Star Dust, the David Bowie ballet that will have its world premiere June 18 in Detroit, will be more impressionistic than narrative, but there will be no question about who the piece is honoring, according to its creator.
“It’s an abstraction,” Dwight Rhoden of New York’s Complexion Contemporary Ballet tells Billboard. “We’re basically looking at honoring each song and bringing a visual concept in movement and characterization to them. So there’s an interpretation going on per song, and there’s a thread throughout it but not necessarily a story. I think you’ll see a great love for the artist himself, and it’s really paying tribute to his incredibly wide-ranging career.”
The version of Star Dust that will make its bow at Detroit’s Music Hall Center for the Performing Arts is a bit of a trailer for what Rhoden really has in mind. Commissioned during the early spring and announced in May, Star Dust will be about 35 minutes long and feature all 15 of Complexion’s company dancers performing routines to Bowie favorites such as “Space Oddity,” “Changes,” “Modern Love” and “Life on Mars?,” as well as “Lazarus” from Blackstar, which was released two days prior to Bowie’s death on Jan. 10. But Rhoden plans to expand Star Dust into a longer, full-form theatrical piece that will dig even deeper into Bowie’s career and cultural impact.
“The dream is to do a full-evening work, but this is what we had the time to develop right now,” explains Rhoden, who was already thinking about a Bowie piece before his death. He hatched the Star Dust plan with Music Hall’s Vince Paul, a longtime Complexion support and the company’s onetime booking agent. “In 35 minutes you cannot tell [Bowie’s] entire story, but I think this piece I’m starting with will touch on his catalog and all the different ways that he expressed himself, musically and theatrically. He was certainly a musician, but he was so much more.”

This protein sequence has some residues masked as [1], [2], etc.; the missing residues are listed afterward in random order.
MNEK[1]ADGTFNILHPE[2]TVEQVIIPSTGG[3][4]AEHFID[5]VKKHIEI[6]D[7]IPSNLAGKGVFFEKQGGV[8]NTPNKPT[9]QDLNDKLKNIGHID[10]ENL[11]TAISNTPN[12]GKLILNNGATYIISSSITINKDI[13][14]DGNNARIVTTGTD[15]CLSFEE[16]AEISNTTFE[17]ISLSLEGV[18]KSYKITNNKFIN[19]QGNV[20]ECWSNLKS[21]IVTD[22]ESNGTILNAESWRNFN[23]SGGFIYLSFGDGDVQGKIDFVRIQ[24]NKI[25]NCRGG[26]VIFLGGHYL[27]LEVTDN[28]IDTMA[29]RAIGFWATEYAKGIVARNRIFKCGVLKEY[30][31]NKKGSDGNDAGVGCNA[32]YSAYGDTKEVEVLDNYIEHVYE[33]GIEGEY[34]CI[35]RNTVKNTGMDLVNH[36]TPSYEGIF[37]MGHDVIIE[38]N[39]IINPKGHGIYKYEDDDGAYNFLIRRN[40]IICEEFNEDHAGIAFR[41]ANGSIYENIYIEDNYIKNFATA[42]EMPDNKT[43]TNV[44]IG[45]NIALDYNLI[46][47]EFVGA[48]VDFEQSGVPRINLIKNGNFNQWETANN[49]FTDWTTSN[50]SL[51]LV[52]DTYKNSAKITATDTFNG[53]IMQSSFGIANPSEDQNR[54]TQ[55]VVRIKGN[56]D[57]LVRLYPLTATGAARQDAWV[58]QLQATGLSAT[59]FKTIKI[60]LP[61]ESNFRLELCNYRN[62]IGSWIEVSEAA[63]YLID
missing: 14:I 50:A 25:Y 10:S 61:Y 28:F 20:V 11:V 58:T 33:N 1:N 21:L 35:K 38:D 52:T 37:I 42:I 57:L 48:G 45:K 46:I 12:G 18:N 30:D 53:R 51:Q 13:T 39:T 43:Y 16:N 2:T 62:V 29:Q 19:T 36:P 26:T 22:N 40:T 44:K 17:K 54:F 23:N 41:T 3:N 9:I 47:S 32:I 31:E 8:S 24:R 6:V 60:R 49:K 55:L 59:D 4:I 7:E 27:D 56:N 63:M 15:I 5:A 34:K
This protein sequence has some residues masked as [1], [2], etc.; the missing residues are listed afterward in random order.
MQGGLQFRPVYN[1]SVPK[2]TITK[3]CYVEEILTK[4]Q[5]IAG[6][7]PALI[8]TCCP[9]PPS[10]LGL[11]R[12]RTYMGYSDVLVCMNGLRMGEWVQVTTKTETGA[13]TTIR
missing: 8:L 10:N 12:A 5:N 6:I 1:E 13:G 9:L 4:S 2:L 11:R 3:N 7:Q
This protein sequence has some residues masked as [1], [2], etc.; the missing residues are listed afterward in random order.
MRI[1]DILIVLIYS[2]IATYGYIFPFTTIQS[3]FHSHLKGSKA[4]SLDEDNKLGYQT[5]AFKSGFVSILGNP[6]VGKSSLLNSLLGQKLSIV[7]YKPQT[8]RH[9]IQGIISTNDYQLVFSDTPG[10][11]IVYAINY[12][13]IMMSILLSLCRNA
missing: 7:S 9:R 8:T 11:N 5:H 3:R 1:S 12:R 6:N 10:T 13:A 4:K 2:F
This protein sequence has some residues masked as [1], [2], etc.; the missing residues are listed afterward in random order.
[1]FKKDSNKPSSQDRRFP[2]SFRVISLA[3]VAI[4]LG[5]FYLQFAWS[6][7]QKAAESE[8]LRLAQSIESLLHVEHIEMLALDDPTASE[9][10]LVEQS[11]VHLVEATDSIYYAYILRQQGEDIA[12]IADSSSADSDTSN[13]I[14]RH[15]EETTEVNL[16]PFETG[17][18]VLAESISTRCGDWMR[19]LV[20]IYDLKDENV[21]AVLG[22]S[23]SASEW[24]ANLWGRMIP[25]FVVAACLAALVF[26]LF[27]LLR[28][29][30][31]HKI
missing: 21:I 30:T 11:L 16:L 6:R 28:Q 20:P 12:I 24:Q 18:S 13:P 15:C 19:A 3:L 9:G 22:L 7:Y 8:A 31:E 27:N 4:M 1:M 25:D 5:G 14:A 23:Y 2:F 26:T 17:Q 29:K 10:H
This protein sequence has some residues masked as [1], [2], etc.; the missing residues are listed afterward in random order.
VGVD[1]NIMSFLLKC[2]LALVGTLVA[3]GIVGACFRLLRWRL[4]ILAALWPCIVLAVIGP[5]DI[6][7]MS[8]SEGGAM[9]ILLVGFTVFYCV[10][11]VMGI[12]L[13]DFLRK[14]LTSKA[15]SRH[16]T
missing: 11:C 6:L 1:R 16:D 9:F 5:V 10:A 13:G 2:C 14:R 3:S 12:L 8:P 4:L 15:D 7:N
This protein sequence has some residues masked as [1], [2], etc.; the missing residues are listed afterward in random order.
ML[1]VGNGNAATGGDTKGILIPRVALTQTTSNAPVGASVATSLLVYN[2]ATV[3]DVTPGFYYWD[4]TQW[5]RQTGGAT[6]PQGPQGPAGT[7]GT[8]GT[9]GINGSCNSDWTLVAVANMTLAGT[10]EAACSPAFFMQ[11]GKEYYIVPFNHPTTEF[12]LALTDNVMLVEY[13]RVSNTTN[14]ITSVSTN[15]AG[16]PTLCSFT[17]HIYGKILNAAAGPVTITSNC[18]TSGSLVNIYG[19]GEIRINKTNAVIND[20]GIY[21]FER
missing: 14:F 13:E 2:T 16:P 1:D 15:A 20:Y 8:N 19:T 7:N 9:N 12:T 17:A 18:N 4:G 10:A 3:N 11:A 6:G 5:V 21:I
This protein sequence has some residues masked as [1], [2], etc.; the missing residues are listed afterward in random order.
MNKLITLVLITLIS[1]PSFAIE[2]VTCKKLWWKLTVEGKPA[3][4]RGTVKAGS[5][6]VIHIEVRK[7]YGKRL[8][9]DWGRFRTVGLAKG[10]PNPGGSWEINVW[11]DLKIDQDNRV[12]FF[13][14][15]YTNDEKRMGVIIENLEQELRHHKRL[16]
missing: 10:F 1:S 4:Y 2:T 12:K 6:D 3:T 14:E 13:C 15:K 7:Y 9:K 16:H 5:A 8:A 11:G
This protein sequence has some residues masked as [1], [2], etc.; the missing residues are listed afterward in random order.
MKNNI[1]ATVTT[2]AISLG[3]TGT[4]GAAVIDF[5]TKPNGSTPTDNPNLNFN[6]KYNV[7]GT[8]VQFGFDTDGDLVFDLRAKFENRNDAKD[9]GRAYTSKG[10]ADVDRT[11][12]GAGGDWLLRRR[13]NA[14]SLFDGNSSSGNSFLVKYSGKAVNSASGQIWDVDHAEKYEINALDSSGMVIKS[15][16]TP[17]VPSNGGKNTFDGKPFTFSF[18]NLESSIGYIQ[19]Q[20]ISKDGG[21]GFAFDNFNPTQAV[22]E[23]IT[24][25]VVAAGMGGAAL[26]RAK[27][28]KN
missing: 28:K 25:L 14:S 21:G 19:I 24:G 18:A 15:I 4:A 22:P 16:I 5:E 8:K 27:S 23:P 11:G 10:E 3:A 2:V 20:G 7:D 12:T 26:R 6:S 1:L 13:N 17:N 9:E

Star Dust will also pay homage to Bowie’s varied and ever-changing look as well as his music. “You won’t see it verbatim, but you will see influences from many of those characters and the way he changed throughout his career,” Rhoden says. “We’re not going to dress up like Ziggy Stardust, but you’ll get the vibe when we’re into that part of his career.” The piece’s title, meanwhile, was chosen late, after a considerable amount of discussion and pondering.
“I went with Star Dust as a bit of a play on words of one of his most enduring characters/personas, and then relating it to the idea of the dust of an incredible ‘star’ whose prolific catalog was often both ahead of its time — and timeless,” Rhoden explains. “I feel he was more of than just a musician but a cultural icon that chronicled the world around him. Bowie left us with so many vivid remnants and particles of his magical journey that working to his music reveals a world of fantasy and performance that seems to create an aura of the many pieces of himself.”
Rhoden has not heard from anybody in the Bowie camp about the project. He’s hoping to have it in Complexion’s repertory for the 2016-17 season, and he’s also confident that it will surface widely in the near future. “We’ve had quite a bit of inquiry about it, so I’m really looking forward to going further with it,” Rhoden says. “I’m always looking to the next step, but I’m dead in the middle of this piece right now — which I’m having an amazing time doing, But, yeah, I’m looking at what will be the next step because as I dig into it daily and work on it, I’m just like, ‘Ah…!’ So, yeah, I really can’t wait.”